Remarks by Deputy Permanent Representative, Ambassador Alejandro Wolff, on Lebanon, at the Security Council Stakeout, July 23, 2009
Ambassador: I just came from a briefing that Undersecretary-General Le Roy gave regarding the incidents in the period July 14 through 17 and 18 in southern Lebanon. They briefed on issues that were of grave concern. All members of the Council spoke—reflected that concern. And that is of the uncovering of a weapons cache in southern Lebanon in contravention to, and clear violation of, Resolution 1701. And all the indications that these are arms actively maintained by Hizballah; and ancillary, secondary incidents in which UNIFIL and the Lebanese Armed Forces efforts to investigate the situation and work in the region were impeded by Hizballah supporters and members of Hizballah.
So these were the main issues addressed this morning. We spoke about our views. We need to collectively reinforce and support UNIFIL's efforts to implement all of the provisions of 1701, the need for all parties—that's all states and all parties—in and around Lebanon to adhere to their obligations under the terms of the resolution. And in particular, that means no arms. And that means no violation of the arms embargo and that means no arms that are not part of the Lebanese Armed Forces or authorized by UNIFIL should be in that area. And that violation shows how perilous the situation remains and how important that UNIFIL be supported in its efforts to ensure that there are no arms entering southern Lebanon. And beyond that, the obligation that every state and every group has to ensure that there's a full and total arms embargo -- except for those arms legitimately destined for the Lebanese Armed Forces.
Reporter: Mr. Ambassador, what do you think of the letter from the Lebanese Mission that say this cache of weapons was an Israeli cache?
Ambassador: Well, I read the letter and I heard the briefing by the undersecretary-general. And I can tell you that it's clear there were weapons that date from some time back, according to the U.N.
But what's also clear is that this is an actively maintained cache. Now, I'm not sure that the letter suggests -- and I don't think the fact that Hizballah's trying removing evidence or Hizballah supporters are trying to impede a UNIFIL investigation suggests that this is an Israeli cache.
Ambassador: Well, we were briefed also on the breach of the blue line by Lebanese civilians. That also is a violation of the blue line, which deplore -- we deplore all violations of the blue line.
And the issue of Shebaa Farms was not addressed and you know our view on that. And that first instance requires demarcation of that territory between Lebanon and Syria.
Ambassador: That was the Undersecretary-General's.
Reporter: One, you said all indications are that this was active -- that this is an actively maintained cache. Is that your assessment or the Undersecretary-General's assessment?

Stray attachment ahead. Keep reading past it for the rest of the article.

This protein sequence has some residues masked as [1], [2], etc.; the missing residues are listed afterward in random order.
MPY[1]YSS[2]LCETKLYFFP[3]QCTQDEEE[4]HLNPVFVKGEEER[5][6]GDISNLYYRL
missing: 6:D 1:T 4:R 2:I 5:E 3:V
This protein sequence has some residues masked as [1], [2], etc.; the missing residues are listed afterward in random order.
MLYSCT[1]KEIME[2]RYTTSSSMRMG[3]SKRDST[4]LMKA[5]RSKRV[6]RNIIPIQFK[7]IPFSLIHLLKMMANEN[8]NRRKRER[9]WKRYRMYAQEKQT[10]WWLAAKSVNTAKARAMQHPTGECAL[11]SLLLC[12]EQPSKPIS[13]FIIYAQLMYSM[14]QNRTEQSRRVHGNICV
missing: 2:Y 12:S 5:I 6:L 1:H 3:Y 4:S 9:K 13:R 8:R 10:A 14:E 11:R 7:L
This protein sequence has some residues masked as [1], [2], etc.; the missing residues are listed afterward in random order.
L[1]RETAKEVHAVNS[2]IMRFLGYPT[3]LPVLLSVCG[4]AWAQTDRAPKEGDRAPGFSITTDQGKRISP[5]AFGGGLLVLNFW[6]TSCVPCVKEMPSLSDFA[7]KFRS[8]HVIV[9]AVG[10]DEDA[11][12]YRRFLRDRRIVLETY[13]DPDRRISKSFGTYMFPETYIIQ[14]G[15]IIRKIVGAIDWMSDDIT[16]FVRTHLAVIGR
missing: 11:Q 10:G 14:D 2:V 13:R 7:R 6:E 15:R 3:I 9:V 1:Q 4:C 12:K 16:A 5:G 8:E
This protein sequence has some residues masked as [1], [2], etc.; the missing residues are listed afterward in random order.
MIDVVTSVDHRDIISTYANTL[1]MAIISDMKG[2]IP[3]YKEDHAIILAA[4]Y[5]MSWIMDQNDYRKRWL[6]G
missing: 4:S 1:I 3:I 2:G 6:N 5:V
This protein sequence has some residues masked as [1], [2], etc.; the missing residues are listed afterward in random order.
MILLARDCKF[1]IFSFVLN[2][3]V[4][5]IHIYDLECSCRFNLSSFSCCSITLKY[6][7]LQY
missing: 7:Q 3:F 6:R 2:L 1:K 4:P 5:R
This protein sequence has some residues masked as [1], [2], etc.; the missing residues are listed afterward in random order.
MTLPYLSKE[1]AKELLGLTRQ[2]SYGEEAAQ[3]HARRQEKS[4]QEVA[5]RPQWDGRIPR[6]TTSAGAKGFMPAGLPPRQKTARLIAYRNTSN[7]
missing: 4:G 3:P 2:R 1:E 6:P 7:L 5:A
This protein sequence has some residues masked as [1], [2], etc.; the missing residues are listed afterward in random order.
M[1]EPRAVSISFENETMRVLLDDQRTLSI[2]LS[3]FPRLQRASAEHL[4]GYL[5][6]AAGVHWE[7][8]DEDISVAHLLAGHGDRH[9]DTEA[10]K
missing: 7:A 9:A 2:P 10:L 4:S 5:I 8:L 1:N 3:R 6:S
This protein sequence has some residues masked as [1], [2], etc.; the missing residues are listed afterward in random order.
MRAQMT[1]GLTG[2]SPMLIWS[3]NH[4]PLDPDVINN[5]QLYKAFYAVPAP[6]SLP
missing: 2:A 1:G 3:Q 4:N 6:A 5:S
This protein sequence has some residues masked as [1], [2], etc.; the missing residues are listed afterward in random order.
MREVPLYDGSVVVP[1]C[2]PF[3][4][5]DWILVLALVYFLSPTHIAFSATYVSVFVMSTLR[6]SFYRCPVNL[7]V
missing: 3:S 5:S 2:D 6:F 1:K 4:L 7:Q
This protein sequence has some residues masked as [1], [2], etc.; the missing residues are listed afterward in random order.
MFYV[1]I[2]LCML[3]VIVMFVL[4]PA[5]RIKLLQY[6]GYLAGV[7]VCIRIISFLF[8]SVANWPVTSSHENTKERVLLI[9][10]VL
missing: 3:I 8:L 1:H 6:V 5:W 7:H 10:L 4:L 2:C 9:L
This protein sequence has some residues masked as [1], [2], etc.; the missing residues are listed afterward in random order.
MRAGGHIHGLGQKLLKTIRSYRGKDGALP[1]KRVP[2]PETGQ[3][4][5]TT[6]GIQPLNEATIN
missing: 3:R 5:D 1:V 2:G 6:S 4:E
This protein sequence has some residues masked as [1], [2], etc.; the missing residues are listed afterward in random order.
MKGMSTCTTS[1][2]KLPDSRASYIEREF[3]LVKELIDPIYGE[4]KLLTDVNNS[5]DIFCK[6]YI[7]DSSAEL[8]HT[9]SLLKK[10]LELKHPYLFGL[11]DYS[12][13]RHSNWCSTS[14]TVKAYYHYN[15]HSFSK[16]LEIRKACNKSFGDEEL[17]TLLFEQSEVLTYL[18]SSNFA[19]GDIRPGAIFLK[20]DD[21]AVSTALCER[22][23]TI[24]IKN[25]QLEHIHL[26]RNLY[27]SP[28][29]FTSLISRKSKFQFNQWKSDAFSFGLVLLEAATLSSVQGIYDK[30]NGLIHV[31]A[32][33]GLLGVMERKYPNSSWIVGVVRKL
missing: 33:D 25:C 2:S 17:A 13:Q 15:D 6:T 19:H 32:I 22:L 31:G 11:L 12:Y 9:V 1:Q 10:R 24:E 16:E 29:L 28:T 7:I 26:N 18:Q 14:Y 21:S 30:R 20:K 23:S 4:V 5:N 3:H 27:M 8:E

Reporter: And second, can you comment on the issue of, you know, pelting by stones of UNIFIL observers. Does that—is that an attempt to actively hamper the investigation in your view or is it—what happened there?
Ambassador: Well, the net effect -- the briefing we received made one thing clear: The investigation was impeded. And what else can you expect when UNIFIL and LAF forces are being pelted by stones?
And the troubling element is that this seemed to be quite organized. This was not spontaneous. This was not simply, as some might suggest, homeowners worried about intrusions on their land or homes; that this was designed to impede the investigation and indications also of providing cover for efforts to remove evidence. So—also an element of concern.
But let me return to the key point here: The importance of strict adherence to the terms of 1701 across the board. And this weapons cache demonstrates that there's, you know, a major violation at the root of what 1701 was supposed to deal with and that is eliminating all arms, except for those that belong to Lebanese Armed Forces.
Reporter: (inaudible)—espionage ring—(inaudible).
Reporter: Actually, my question was also about the espionage ring and spy networks which constitute a great violation of 1701 and also to the sovereignty of Lebanon.
Ambassador: We didn't discuss that today.
How to go forward on that? Are we going to ignore them or is there any plans to deal with this violation that was took?
Ambassador: Well, again, I think there's primarily an investigation under way by the Lebanese government as to what happened. And I'm not going to comment any more other than -- you know -- so we'll leave it at that.
Reporter: Any plans to do anything about this at the Security Council?
Ambassador: Well, we have a -- you know, we have a renewal of the UNIFIL mandate coming up, so I'm sure it will be part of the backdrop to that renewal.
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